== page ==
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Remember the Alamodome? ESPN Continues Tradition Of Producing Events At Special Locations In Texas-Sized Fashion

An NBA-record single-game crowd in excess of 63K is expected for the Warriors-Spurs game Friday; here's how ESPN will make millions watching the telecast feel like they're part of the Alamodome experience

ESPN’s long history of televising events in special locations continues this Friday as the San Antonio Spurs return to their former home, the Alamodome. The game against the defending champion Golden State Warriors (7:30 p.m. ET) is set to break the NBA regular-season attendance record.

ESPN’s production and operations teams mobilized to capture the story of the Texas-sized spectacle. The team expanded its on-site staff to focus on the added technical features for the production and even arrived a few days earlier than usual to prepare the infrastructure for the massive stadium.

The Spurs are celebrating their 50th anniversary as a pro basketball franchise this year. This game marks the team’s first date in the Alamodome since 2002; the Spurs call AT&T Center home.

Patty Mattero, Sr. Manager, Remote Operations, described the preparation for the event. Alan McDonald, Sr. Operations Specialist, also detailed the Alamodome project from San Antonio.

“It is an NBA game, but with all the added extras, it’s such a unique opportunity to really showcase the NBA game played in such a huge stadium,” said Mattero. “Just really try to capture all of that, the celebration of the Spurs’ 50th anniversary and the large crowd.”

“The game is our first priority, but in this unique opportunity, the size and scope are really important to be able to bring to the fans at home.”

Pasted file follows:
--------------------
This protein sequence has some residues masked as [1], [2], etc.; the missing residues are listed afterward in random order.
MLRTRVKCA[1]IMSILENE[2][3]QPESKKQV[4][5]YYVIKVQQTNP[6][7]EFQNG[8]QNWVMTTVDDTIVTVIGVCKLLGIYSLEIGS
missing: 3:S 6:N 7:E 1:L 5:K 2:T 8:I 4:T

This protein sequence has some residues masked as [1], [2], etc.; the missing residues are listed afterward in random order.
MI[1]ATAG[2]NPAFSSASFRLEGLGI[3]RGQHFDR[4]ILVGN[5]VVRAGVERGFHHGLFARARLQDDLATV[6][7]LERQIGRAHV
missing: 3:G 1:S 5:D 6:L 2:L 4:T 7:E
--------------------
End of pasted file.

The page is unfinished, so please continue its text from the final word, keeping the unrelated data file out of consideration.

The extras begin with a drone, which will be utilized outside near the arena to gather pretaped shots of the city and stadium. The drone will also capture live shots of the 63,592 fans expected to descend upon the Spurs’ former home.

SkyCam will offer further perspective of the enormity of the stadium while also zooming in on court and game action.

Plus, a shallow depth of field camera, which is usually used close to game action in a normal arena, will be adapted from its typical function. In this case, it will roam beyond the floor to capture the enormity of the environment, the essence, and the distance of the fans.

“The fans and the city embrace this team so much that they’re going to sell out,” said McDonald. “ESPN has accepted that this is an event even more so than just the game. That’s why we’ve added the SkyCam and the shallow depth of field camera.”

. . .. celebrating the Spurs’ anniversary, and showcasing the enormous stadium to make it feel like a big celebration, is the story behind this particular special game. – Patty Mattero, Sr. Manager, Remote Operations

Collaboration between the venue, the NBA, and ESPN results in access only ESPN can deliver for an event of this magnitude. Added interviews and behind-the-scenes access take weeks of communication and creativity, with ongoing conversations beginning in December to explore the possibilities. Rodney Vaughn will produce the game with Jeff Evers directing and Vice President Tim Corrigan overseeing the production.

“It’s a huge amount of collaboration and creativity that everyone is trying to build on to make sure that we can execute accordingly,” said Mattero. “The big story here, celebrating the Spurs’ anniversary, and showcasing the enormous stadium to make it feel like a big celebration, is the story behind this particular special game.”

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For more on ESPN’s NBA game schedule this week, visit ESPN PressRoom

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